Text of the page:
Daily Development for
Wednesday, November 26, 1997
by: Patrick A. Randolph, Jr.
Professor of Law
UMKC School of Law
ADVERSE POSSESSION; REQUIREMENT OF CONTINUITY; LIENHOLDERS: A creditor who purchases real property at a trustee's foreclosure sale does not take subject to a claim of adverse possession except where adverse possession title had not been completed prior to the time of the original deed of trust.
Stat-o-matic Retirement Fund v. Assistance League of Yuma, 941 P.2d 233 (Ariz. App. Div. 1 1997).
In 1984, Associates acquired a deed of trust interest in real property, including a parking lot. In 1991, Associates assigned its beneficial interest to plaintiffs. Shortly thereafter, the debtor on the underlying note defaulted. As the highest bidder in the trustee's sale, plaintiffs acquired title by trustee's deed.
Assistance League claimed a portion of the parking lot by adverse possession. Plaintiffs filed a quiet title action in 1994, a few weeks more than ten years after the deed of trust was first granted. Although the record was unclear when the adverse possession began, the court points out that there is nothing in the record to indicate that it began prior to the deed of trust. Presumably, since Associates was arguing that the ten year limitations period had run, the possession must have commenced at least near the time of the deed of trust. Plaintiffs then filed a motion for summary judgment, alleging that, as lienholders, the statute of limitations did not begin to run against their property interest until plaintiffs acquired the right of possession to the property at the trustee's sale.
Assistance League countered that plaintiffs took the deed of trust subject to its adverse possession. The trial court granted summary judgment motion in favor of plaintiffs.
On appeal: held: Affirmed. The Arizona Court of Appeals held that, prior to purchase at the deed of trust sale, secured creditors are mere lienholders rather than title owners. They have no right to bring a possessory claim, and their title should not be barred based upon their failure to do so. Further, the court stated, an adverse possessor succeeds to the property rights that the title owner had. Adverse possessors can gain no more from the title owner than the title owner had himself -- property subject to a lien and the possibility of foreclosure for default. In other words, Assistance League, an adverse possessor, is subject to the rights of plaintiff lienholders. Its adverse possession against the original title holders did it no good, and it had to start its adverse possession period anew against the foreclosure sale.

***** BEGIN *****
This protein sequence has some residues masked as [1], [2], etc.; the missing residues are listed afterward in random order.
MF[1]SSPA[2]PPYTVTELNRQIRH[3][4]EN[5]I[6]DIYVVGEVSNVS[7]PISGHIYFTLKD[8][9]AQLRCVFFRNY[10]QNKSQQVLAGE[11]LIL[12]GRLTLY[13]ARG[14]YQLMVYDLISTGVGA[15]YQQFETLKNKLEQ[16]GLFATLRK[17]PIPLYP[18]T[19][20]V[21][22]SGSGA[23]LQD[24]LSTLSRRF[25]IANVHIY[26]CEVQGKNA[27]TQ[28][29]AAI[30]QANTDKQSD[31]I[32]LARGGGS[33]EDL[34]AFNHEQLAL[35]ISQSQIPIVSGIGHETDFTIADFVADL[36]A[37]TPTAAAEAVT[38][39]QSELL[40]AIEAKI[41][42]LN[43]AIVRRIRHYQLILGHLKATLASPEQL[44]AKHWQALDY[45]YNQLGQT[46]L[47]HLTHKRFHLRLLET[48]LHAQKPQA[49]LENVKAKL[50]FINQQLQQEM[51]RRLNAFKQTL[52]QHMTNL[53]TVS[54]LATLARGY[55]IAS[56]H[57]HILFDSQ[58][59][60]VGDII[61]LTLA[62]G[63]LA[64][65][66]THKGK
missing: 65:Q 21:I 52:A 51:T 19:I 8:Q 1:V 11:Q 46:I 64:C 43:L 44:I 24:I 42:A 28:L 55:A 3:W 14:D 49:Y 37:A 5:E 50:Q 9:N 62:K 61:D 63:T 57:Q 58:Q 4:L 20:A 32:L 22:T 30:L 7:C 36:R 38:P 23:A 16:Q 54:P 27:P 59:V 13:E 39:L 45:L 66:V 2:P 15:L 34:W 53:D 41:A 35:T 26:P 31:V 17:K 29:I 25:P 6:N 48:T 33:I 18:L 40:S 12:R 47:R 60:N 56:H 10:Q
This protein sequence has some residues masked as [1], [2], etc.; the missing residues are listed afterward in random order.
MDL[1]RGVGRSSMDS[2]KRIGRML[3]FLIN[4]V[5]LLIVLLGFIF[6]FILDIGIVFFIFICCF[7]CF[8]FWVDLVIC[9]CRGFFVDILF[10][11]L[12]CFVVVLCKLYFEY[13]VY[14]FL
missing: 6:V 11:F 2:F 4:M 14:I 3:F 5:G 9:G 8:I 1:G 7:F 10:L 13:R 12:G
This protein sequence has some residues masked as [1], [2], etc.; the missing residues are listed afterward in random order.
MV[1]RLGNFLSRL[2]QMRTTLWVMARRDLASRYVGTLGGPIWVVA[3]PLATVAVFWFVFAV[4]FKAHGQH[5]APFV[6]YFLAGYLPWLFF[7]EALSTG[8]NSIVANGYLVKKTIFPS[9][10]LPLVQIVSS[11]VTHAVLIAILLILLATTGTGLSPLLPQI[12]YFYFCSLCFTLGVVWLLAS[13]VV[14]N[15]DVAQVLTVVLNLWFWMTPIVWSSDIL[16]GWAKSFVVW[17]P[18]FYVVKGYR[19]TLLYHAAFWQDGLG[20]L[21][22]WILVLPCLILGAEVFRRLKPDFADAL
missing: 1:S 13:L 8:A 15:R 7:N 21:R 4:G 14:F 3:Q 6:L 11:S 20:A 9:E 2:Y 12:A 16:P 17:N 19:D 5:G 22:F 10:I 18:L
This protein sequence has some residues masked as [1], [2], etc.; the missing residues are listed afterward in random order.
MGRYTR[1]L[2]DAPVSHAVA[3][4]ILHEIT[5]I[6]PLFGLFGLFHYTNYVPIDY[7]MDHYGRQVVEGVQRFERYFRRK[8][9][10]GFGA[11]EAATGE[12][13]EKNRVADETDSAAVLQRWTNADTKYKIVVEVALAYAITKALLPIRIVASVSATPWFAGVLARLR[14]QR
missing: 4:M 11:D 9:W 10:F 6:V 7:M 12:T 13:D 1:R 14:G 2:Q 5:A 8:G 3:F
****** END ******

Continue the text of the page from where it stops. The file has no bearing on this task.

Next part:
Comment 1: At the outset of the opinion, the court notes that it was unclear just when the adverse possession actually began, but that there was nothing in the record to indicate that it commenced prior to the deed of trust. Thus, as a pure holding, the case stands for nothing more than the proposition that an adverse possession commenced during the period that property is subject to a lien does not run against the title given under the lien instrument. This proposition likely is consistent with existing law and makes good sense. The standard rule for mortgage instruments is "title in is title out." If the mortgagor's title at time of mortgage was not subject to a running adverse possession, then the mortgagee is not subject to it.